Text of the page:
The Chemistry of Coffee Roasting

Nothing affects the flavour of coffee more than how the green bean is roasted. If you were to grind and brew raw green beans, it would not taste like coffee. Roasting is the key stage where the characteristics of the taste, aroma & final flavour of the bean is developed. The length of time of the roasting process also determines whether the coffee will end up being a “cinnamon”, “city”, “espresso”, “French” or “Spanish” Roast. In simplified terms, coffee is described as “light”, “medium” or “dark” roasted.

As heat is applied to the bean a chemical change in the physical structure and composition occurs. Water evaporates, starches convert to sugars, and the sugars caramelize. The beans increase in size from 25-35%. Throughout the roasting process, the hard shell of the bean begins to crack, or pop like popcorn. They lose 15-22% of their weight, mostly through this evaporation.

Gradually the green beans turn a yellowish colour, then darken to a deep rich brown. It is during this colour change that a number of chemical reactions occur, causing the beans’ sugars and proteins to interact with each other. It is these changes, and the release of caffeol, or coffee oil, that are essential in bringing out the flavour and aroma of the beans. The darker the beans are roasted, the more oil they produce.

Flavourful acids form as the beans turn into a medium-dark roast. As the roasting progresses toward a darker roast, these same acids will now begin to break down, and the sugar components will start to caramelize. A darker roast has more body and an intense richer flavour to the palate. That is why espresso beans are characteristically low in acidity, rich in body, and sometimes caramel-like (caramel, after all, is just roasted sugar).

The lighter the roast, the more flavour acids, resulting in interesting flavours and sparkle. Lighter roasts are lighter in body because the roast has not produced caramelized sugars or caffeol.

Medium roasts have less acidic snap; they are richer, with a more rounded flavour. Here, coffee oils begin to appear.

At the dark roast stage, all acidic tones disappear; the beans are oilier; there is a definite bittersweet, chocolaty flavour; the brew is rich and full in body and texture.

Roast levels also affect caffeine levels. As a general rule of thumb: the lighter the roast, the more caffeine is retained. Roasting darker essentially burns off more caffeine.

Knowing Your Coffee Roasts

Do you get confused when hearing about different styles of roast coffee?

Many people grind their beans themselves, to ensure a fresh and flavourful cup of coffee. But not as many people roast their own. Whether you are a home-roaster or not, knowing the different roast levels and their taste characteristics can be helpful when purchasing coffee.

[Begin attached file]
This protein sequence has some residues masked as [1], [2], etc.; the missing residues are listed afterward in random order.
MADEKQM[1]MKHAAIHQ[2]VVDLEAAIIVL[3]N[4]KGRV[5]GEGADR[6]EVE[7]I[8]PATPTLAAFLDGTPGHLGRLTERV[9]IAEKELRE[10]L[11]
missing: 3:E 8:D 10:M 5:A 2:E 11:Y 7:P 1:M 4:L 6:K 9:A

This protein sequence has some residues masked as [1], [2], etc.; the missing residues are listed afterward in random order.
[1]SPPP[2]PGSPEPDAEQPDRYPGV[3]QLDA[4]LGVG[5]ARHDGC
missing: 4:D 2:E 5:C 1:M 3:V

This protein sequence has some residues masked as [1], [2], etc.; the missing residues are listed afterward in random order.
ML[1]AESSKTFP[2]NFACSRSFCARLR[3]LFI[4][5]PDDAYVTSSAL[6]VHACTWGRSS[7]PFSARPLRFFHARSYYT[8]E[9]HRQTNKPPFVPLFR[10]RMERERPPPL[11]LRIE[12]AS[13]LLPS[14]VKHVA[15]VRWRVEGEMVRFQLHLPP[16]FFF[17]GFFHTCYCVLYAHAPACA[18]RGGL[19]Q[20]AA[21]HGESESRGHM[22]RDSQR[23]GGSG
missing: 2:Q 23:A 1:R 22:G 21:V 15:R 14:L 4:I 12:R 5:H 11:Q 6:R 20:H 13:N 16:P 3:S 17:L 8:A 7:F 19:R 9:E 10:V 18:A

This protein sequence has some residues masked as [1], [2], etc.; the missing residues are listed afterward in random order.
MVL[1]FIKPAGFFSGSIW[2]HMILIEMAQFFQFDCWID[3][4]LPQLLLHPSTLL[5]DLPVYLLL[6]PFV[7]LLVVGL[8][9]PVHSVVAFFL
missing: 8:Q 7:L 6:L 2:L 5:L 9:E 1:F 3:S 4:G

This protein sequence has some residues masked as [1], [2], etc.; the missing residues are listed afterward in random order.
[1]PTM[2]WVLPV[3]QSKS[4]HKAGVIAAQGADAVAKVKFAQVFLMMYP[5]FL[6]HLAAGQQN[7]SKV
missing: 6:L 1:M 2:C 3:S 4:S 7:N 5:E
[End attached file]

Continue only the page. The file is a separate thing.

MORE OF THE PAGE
In general, lighter roasts are sharper and more acidic than darker roasts. Darker roasts have a fuller flavour. Beans that have been over-roasted will take on a burned, smoky or charcoal flavour. Also, there is less caffeine in the darker roasted coffees than in the lighter ones. The roast alone doesn't determine the resulting coffee taste or quality. The origin of the beans makes a big difference. A bean from Ethiopia will taste differently than a bean from India, even if they are both French roast.

What exactly does roasting do?

The sugars, fats and starches that are within the bean are emulsified, caramelized and released. This creates the delicate coffee oil. This oil is what gives coffee its distinctive aroma and taste.

Roast Levels Explained

These are the basic roasting classifications used by professionals to designate the darkness of roasts. Many are used interchangeably, so be careful.


Cinnamon, New England, Light, Breakfast


American, Medium Brown, City, Brown

Medium Dark

Full City, Vienna, Velvet


Italian, Espresso, European


Espresso, Italian, Continental

Very Dark

French, Dark French, Spanish

Cinnamon: The bean is light brown, and dry (no oil visible). The flavour is baked or "bready", like toasted grain. There will likely be definite sour tones. There is not much body in cinnamon roasted coffee.

New England: A term not as frequently used as the others, though this roast is apparently common in the eastern United States. It's a little darker than the cinnamon roast, but without the grainy flavour. New England roast will still have some sour tones to it.

American, Light: Medium light brown beans. This roast is the norm for eastern USA. This roast (and sometimes cinnamon as well) is the most often used for cupping or professional tasting.

City, Medium: The colour is darker still, more of a medium brown (think chocolate). This roast is common in the western parts of the USA. This roast is a good choice to taste the differences between varietals.

Full City: Medium dark brown beans. The beans will start to show some oily drops on the surface with this roast. Full City will have caramel or chocolate undertones.

French, Espresso: Beans are starting to get dark brown, and French roasted beans are shiny with oil. There is less acidity, but with burned undertones. This roast is often used when making Espresso. Many people think this is the darkest roast available, but that's not true.

Italian, Dark French: Similar to regular French, but more darker and oilier looking, and with a stronger flavour.

Spanish: Darkest roast of all. Colour is nearly black, beans are extremely oily.

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